legal right to sue, this is consideration
o Apfel v. Prudential-Bache Securities, Inc.
 Computer system was novel at the time contract was entered
into, after a few years system no longer value and P no longer
wants to pay
 Court looks at the value when the contract was made
D. Pre-existing Duty
a. Under common law, performance of a pre-existing duty is not
consideration (R§73)
b. Therefore, changes to existing contracts (duties) require new
consideration
i. Levine v. Blumenthal (also under b)
o Leasee’s had a pre-existing duty to pay their lease
o When landlord agreed to not increase the rent for the
second year of the lease, it was not a new contract b/c
there was no new consideration on the part of the leasees
c. Primary purpose of the preexisting duty rule is to prevent the "hold-up
game"
i. Alaska Packers’ Association v. Domenico
o Refusing to fulfill a pre-existing duty unless receive a
pay increase is considered duress and therefore
invalidates a new contract
d. Allows modification of a contract only if the following are true (R§89)
i. Parties voluntarily agree; [and]
ii. Contract not fully performed on either side; [and]
iii. Circumstances were unanticipated by the parties; [and]
iv. Modification is fair and equitable to both parties
1. Angel v. Murray
o ∆ provided garbage services at a set rate, then
asked for more money b/c of major increase in #
of houses, council agreed to give him more
money
o City council then sues and claims preexisting
duty so want their money back
o Court rules in favor of ∆ b/c of reasons listed
above
e. Contracts under the UCC can be modified without additional
consideration (U§2-209)
E. Mutuality of obligation
a. If one party can withdraw at its own discretion then the promise is
illusory (R§77)
i. Wood v. Lucy, Lady Duff Gordon
o Not an illusory contract
o Wood had exclusive rights to Duff’s endorsements and
fashion designs. Duff changes mind and decides to go
w/Sears instead
o Duff claims contract was illusory b/c Wood did not have
to actually do anything
o Court says there was an implied promise to do work (it
was his livelihood) making the contract valid
o Wood could also have claimed promissory estoppel if
breach did not work
ii. Omni Realty v. Seattle First National
o Omni put in contract that they would buy the land
subject to a satisfactory feasibility study
o Sellers decided not to sell after all claiming the contract
was illusory
o Court said it was not illusory b/c had to have a specific
reason to change mind
o Contract was made in good faith and wanting an
inspection of the property prior to completing purchase
is not uncommon
iii. Rehm-Zeiher Co. V. F.G. Walker Co.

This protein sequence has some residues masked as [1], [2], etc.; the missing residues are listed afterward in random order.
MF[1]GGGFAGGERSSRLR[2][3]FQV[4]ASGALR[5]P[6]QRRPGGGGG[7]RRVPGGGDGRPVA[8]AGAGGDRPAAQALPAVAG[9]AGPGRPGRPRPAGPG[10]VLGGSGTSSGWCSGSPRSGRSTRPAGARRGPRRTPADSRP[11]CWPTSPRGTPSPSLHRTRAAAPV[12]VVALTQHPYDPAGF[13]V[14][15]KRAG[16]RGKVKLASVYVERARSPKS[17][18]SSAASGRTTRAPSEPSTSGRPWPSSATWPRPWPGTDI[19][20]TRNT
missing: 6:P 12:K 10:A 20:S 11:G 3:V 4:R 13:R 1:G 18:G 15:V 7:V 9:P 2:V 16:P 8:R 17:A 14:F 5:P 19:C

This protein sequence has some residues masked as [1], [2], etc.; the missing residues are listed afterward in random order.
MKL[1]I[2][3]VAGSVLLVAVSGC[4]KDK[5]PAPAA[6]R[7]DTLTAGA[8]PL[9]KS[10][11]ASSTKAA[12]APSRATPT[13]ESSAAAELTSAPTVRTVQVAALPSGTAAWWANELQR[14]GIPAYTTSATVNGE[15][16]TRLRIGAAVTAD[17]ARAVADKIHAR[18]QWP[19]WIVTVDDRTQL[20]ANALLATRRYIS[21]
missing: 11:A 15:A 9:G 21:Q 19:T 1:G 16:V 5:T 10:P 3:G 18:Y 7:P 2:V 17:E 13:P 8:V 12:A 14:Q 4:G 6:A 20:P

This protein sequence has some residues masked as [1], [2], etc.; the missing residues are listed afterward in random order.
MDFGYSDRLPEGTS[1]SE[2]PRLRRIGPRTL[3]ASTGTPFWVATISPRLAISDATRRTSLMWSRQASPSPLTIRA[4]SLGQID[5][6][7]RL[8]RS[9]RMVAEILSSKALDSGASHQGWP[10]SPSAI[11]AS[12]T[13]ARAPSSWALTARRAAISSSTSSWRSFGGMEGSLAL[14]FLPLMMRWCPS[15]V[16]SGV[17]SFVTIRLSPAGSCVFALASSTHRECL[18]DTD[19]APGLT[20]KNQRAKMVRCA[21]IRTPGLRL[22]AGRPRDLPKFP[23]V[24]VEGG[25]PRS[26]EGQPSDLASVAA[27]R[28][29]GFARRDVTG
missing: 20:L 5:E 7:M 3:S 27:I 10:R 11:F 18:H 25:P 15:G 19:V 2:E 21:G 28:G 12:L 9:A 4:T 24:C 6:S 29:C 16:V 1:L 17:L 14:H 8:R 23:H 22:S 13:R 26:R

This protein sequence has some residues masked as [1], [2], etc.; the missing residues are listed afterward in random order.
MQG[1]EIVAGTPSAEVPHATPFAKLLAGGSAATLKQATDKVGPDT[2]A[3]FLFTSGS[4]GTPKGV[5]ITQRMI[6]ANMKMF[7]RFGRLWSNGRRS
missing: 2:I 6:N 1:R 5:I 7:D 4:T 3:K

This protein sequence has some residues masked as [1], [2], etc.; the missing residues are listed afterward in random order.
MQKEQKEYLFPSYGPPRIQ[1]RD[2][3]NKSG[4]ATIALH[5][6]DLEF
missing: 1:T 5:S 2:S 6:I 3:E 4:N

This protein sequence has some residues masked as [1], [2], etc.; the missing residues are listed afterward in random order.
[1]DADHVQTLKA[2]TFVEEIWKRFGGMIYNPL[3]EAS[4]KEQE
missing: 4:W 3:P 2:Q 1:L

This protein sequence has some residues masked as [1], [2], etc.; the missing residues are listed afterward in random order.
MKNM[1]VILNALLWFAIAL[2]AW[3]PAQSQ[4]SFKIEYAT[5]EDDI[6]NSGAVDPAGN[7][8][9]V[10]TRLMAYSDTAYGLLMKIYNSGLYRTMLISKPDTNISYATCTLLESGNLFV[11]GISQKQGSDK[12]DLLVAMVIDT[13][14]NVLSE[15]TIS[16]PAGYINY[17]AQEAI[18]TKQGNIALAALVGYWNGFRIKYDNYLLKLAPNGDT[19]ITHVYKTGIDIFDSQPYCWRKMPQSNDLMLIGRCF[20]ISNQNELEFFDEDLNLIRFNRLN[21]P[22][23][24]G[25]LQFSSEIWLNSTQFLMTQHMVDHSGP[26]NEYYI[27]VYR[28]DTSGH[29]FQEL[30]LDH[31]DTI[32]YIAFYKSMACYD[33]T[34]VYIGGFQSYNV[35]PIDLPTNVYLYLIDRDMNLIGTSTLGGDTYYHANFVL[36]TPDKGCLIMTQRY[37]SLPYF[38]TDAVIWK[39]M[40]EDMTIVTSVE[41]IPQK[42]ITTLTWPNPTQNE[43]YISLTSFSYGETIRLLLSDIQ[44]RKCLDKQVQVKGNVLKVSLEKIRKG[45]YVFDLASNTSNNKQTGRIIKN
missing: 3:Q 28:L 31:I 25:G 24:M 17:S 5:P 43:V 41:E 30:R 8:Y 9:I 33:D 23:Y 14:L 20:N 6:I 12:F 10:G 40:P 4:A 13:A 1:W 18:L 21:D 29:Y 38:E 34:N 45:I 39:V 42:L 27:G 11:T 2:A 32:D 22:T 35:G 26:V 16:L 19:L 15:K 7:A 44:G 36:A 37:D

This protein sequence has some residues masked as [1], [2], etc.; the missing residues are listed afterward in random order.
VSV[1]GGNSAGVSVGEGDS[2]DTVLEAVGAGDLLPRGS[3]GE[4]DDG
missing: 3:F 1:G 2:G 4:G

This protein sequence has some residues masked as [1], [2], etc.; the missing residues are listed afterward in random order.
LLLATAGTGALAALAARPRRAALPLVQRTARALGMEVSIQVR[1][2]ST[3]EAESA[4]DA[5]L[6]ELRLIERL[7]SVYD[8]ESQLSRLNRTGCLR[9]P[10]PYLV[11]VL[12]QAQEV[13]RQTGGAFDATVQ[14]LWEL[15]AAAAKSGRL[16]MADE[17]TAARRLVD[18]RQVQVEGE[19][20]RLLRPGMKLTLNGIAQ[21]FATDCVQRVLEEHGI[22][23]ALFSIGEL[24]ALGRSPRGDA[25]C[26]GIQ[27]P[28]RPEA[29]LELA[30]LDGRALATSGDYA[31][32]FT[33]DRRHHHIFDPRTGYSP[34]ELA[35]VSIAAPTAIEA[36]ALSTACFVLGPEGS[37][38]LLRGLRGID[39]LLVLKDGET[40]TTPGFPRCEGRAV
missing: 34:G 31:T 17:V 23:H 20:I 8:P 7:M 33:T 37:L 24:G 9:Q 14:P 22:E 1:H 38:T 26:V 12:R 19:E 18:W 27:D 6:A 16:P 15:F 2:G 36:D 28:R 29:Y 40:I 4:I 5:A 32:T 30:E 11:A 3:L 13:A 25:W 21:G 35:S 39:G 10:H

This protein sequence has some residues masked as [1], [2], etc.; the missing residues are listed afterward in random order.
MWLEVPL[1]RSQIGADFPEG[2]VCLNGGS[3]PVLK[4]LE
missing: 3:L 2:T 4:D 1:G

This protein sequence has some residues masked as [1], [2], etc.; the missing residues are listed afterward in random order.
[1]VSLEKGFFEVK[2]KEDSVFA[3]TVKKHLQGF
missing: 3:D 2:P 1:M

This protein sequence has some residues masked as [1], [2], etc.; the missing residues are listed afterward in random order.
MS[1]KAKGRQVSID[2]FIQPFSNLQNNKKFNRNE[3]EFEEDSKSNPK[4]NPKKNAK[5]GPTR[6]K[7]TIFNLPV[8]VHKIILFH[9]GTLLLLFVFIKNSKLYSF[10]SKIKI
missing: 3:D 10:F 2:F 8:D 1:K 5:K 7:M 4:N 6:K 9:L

o Illusory contract is a one-sided contract where
one party is allowed to not perform for any
reason they see fit
o Lack of mutuality renders agreements
nonenforceable

b. Output and Requirement contracts are mutual if reasonable and


proportionate to "norms" (U§2-306)
i. Agreed upon price between supplier and buyer, and agreement
for buyer to buy all items from supplier
ii. Safe guards: good faith, mutuality, unjust enrichment, UCC §
2-306
iii. Bolin Farms v. American Cotton Shippers Association
o At time contract was formed it was a fair price and made
in good faith, regardless of future price increase
iv. McMichael v. Price
o Price agreed to buy all sand from McMichael at a
specific price thus creating mutuality
o This was therefore a valid Output and Requirement
contract

Relevant Restatement or UCC

o R§81 - disparity in value ... sometimes indicates purported


consideration ... was a mere formality or pretense ... nominal
consideration does not satisfy the requirement
o R§79 - parties to a transaction are free to fix their own valuations ...
valuation is left to private action ... they are not ordinarily bound to
follow the valuations of others
o R§81 - the promisor may have more than one motive ... it is
immaterial that the promisor's desire for the consideration is incidental
to other objectives
o R§73 - performance of a legal duty is not consideration for a promise
in any such case if the duty is owed to the promisor
o R§89 - modification of contract ... not fully performed on either side is
binding if modification is fair and equitable in view of circumstances
not anticipated
o U§2-209 - agreement modifying a contract ... needs no consideration
to be binding
o U§2-306 - agreement ... for exclusive dealing ... imposes ... obligation
by the seller to use best efforts to supply ... and by the buyer to use
best efforts to promote

IV. Moral Obligation / Quasi-Contract

A. A moral obligation arising from past action can be, in limited circumstances,
consideration
a. Promisee acted to prevent imminent death or other such extreme